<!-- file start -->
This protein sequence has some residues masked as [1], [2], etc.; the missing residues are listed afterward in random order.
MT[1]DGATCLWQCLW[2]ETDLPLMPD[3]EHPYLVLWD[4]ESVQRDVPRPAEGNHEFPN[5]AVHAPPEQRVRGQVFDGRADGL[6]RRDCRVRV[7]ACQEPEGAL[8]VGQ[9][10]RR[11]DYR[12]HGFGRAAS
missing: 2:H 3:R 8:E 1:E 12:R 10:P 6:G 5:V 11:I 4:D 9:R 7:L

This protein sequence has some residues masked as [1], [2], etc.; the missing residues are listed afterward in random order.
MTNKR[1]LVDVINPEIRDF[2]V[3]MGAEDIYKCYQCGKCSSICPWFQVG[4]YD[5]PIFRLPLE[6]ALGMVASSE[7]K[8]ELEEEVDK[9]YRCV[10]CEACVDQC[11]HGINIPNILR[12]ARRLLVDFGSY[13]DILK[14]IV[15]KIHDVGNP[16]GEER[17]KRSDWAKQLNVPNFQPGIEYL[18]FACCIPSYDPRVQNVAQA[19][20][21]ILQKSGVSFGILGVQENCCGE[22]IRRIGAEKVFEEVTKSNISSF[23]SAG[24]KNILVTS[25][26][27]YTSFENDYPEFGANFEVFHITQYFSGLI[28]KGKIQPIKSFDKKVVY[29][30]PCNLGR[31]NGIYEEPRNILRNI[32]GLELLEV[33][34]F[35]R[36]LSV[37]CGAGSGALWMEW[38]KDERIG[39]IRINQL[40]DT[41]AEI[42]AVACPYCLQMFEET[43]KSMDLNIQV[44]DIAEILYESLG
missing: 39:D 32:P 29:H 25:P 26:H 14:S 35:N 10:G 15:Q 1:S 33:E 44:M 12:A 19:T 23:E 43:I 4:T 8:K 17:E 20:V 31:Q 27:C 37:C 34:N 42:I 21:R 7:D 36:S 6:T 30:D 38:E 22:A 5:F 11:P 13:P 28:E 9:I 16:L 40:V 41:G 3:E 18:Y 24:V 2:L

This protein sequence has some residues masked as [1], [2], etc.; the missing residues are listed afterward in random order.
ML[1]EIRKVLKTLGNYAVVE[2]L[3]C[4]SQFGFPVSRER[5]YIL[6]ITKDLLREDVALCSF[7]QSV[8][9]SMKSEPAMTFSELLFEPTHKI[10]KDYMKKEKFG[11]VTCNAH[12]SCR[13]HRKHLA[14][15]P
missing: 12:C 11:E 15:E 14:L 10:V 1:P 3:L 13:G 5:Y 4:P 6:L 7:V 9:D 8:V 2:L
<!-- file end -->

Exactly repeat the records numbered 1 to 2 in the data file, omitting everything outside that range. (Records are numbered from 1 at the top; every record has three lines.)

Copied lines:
This protein sequence has some residues masked as [1], [2], etc.; the missing residues are listed afterward in random order.
MT[1]DGATCLWQCLW[2]ETDLPLMPD[3]EHPYLVLWD[4]ESVQRDVPRPAEGNHEFPN[5]AVHAPPEQRVRGQVFDGRADGL[6]RRDCRVRV[7]ACQEPEGAL[8]VGQ[9][10]RR[11]DYR[12]HGFGRAAS
missing: 2:H 3:R 8:E 1:E 12:R 10:P 6:G 5:V 11:I 4:D 9:R 7:L

This protein sequence has some residues masked as [1], [2], etc.; the missing residues are listed afterward in random order.
MTNKR[1]LVDVINPEIRDF[2]V[3]MGAEDIYKCYQCGKCSSICPWFQVG[4]YD[5]PIFRLPLE[6]ALGMVASSE[7]K[8]ELEEEVDK[9]YRCV[10]CEACVDQC[11]HGINIPNILR[12]ARRLLVDFGSY[13]DILK[14]IV[15]KIHDVGNP[16]GEER[17]KRSDWAKQLNVPNFQPGIEYL[18]FACCIPSYDPRVQNVAQA[19][20][21]ILQKSGVSFGILGVQENCCGE[22]IRRIGAEKVFEEVTKSNISSF[23]SAG[24]KNILVTS[25][26][27]YTSFENDYPEFGANFEVFHITQYFSGLI[28]KGKIQPIKSFDKKVVY[29][30]PCNLGR[31]NGIYEEPRNILRNI[32]GLELLEV[33][34]F[35]R[36]LSV[37]CGAGSGALWMEW[38]KDERIG[39]IRINQL[40]DT[41]AEI[42]AVACPYCLQMFEET[43]KSMDLNIQV[44]DIAEILYESLG
missing: 39:D 32:P 29:H 25:P 26:H 14:S 35:N 10:G 15:Q 1:S 33:E 44:M 12:A 19:T 23:E 43:I 4:T 8:K 17:E 20:V 31:Q 27:C 37:C 34:N 42:I 21:R 7:D 36:S 6:T 30:D 38:E 22:A 5:F 11:P 13:P 28:E 9:I 16:L 40:V 41:G 3:E 18:Y 24:V 2:L